Harman/Kardon SB 16 review: Harman/Kardon SB 16

The subwoofer has another set of controls on its rear panel: Crossover, Volume, and a Phase Switch. The first two have a big effect on the perceived sound balance of the SB 16 system. We set the volume control knob three quarters of the way up, and the Crossover at approximately 125 Hertz (it has a range from 50-150 Hz). In any case, you make these adjustments "by ear," and try to produce the smoothest possible blend between the sub and sound bar. Harman recommends setting the Phase Switch to "0," which worked for us. The alternative position, "180," may produce a smoother blend in some rooms. Experiment and see for yourself which sounds better.

While Harman claims the wireless subwoofer can be placed "anywhere" in the room, we recommend placing the sub within 5 or 6 feet of the sound bar for best sound quality.

Performance
The SB 16 had a bigger and fuller tonal balance than any self-amplified (i.e., no AV receiver required) sound bar we've tested in quite some time. Obviously, the large subwoofer was primarily responsible for that, but we never felt the bass was overdone or that the subwoofer called attention to itself.

Putting the SB 16 through its paces with our reference "torture" discs like "Master and Commander" and "Black Hawk Down," we were impressed with the system's poise under pressure. The gunfire and explosions in large-scale battle scenes sounded cleaner and less distorted than what we've heard from most sound bars. Considering the size of the sub, the bass wasn't particularly powerful or deep, but the quality of the bass was excellent. Dialogue was natural, even when we listened to the SB 16 with its "3D Surround" processing turned on. That's rarely the case with stereo sound bar systems' faux surround effects. Harman Kardon's 3D Surround did not generate room-filling 3D surround effects, but it definitely spread the soundstage well beyond the edges of the sound bar.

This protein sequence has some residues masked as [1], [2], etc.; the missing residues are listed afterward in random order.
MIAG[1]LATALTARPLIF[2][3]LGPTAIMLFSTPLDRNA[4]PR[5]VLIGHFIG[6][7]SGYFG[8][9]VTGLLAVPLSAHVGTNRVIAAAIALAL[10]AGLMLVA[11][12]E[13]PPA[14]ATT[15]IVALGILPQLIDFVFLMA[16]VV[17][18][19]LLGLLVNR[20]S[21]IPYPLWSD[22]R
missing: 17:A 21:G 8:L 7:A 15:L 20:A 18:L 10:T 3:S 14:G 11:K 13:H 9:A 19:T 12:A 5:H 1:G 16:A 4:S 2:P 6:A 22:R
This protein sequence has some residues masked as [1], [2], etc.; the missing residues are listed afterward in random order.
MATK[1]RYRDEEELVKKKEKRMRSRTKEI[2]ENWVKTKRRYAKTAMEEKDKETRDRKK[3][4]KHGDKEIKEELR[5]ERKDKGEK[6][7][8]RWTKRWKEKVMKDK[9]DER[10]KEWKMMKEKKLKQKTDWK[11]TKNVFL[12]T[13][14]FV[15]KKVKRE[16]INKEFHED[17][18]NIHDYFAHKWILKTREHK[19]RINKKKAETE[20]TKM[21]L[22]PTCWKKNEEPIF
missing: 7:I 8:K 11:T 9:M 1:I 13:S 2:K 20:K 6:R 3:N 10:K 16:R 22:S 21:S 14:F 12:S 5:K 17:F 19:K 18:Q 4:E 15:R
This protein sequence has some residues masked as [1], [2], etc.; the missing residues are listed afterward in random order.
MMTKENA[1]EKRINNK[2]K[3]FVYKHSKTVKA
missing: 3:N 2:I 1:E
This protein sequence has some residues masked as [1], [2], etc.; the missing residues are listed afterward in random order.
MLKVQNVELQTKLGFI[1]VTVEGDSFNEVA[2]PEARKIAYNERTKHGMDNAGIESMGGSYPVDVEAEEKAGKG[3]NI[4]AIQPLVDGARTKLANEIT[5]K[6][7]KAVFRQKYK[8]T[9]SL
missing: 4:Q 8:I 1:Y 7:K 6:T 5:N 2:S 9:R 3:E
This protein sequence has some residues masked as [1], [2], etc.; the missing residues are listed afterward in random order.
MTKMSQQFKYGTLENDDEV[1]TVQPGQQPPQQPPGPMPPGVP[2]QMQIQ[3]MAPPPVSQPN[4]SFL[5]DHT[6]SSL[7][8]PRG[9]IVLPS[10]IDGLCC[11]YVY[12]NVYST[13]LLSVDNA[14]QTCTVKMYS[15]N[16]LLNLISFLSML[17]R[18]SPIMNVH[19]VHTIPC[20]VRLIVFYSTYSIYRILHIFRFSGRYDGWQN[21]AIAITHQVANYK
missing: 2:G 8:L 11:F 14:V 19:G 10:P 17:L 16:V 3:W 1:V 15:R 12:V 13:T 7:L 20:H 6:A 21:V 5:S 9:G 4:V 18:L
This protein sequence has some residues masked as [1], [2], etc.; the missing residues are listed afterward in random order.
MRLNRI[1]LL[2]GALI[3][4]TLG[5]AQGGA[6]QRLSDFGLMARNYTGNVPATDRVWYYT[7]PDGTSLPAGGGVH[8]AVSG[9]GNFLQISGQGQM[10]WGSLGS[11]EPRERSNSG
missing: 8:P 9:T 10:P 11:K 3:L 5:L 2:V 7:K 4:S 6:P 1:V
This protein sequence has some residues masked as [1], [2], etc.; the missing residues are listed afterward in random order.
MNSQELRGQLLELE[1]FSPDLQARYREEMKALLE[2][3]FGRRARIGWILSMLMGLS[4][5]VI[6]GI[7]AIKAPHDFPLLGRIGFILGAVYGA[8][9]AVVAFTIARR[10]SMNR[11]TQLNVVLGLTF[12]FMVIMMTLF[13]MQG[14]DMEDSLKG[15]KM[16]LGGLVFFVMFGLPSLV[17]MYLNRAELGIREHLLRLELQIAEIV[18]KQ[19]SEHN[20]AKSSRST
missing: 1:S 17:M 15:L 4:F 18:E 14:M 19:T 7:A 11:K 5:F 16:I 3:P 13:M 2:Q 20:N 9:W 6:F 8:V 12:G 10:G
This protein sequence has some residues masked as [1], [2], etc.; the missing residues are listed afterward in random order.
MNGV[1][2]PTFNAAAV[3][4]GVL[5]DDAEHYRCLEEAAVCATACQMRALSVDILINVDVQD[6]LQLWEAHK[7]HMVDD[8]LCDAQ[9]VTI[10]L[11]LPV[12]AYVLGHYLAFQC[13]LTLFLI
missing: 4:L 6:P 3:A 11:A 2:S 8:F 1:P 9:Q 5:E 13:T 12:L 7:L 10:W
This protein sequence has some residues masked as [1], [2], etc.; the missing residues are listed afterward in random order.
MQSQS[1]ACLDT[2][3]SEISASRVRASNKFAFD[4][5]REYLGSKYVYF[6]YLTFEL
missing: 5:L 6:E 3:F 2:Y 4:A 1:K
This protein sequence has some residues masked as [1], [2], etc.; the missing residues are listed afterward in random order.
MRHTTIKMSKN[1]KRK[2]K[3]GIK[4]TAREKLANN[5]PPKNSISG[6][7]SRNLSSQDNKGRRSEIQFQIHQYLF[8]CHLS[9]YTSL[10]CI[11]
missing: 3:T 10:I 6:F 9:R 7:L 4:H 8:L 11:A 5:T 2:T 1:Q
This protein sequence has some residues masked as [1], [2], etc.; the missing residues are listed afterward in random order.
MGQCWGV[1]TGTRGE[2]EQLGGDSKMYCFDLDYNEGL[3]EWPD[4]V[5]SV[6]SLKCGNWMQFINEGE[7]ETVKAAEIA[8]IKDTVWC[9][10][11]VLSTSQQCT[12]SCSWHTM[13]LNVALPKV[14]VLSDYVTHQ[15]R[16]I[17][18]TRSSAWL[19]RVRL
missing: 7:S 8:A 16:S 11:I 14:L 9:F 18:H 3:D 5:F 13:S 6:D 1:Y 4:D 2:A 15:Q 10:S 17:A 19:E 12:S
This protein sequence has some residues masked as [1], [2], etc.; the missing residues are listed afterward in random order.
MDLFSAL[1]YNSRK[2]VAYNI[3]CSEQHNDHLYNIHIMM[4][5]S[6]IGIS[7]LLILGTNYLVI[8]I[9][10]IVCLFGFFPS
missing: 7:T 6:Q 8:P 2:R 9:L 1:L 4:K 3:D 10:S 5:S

The film "3:10 to Yuma" further demonstrated the level of the SB 16's sonic sophistication. When the bullets fly and bounce off the armored stagecoach in a holdup, the metallic pings and clangs sounded realistic, as did the rifle shots echoing off the mountains.

Music auditions started with singer-songwriter John Gorka's "The Gypsy Life" Blu-ray. The acoustic music's realistic timbre sounded natural, and the dynamic shadings of Gorka's vocal, piano and guitar, and the rest of the band were more nuanced than what we've heard from most sound bars. The SB 16's treble detail and "air" were also above average, which also played a part in producing a broad and deep soundstage. The SB 16 was nearly on par with what we expect to hear from a bona fide 2.1 channel system.

Rock music on CD revealed the limitations of the SB 16, which started to sound strained with the music turned up loud. Even so, the SB 16 was a little better than average. The SB 16's overall performance is excellent, and there's nothing better in its price class.

Conclusion
The Harman Kardon SB 16 features a premium price tag and some remote control quirks, but its excellent sound quality and exterior design make it worth the extra cash. That said, it's definitely worth checking out how your existing HDTV handles the remote issues we highlighted before you buy.

Editors' Top PicksSee All

 

Discuss Harman/Kardon SB 16

Conversation powered by Livefyre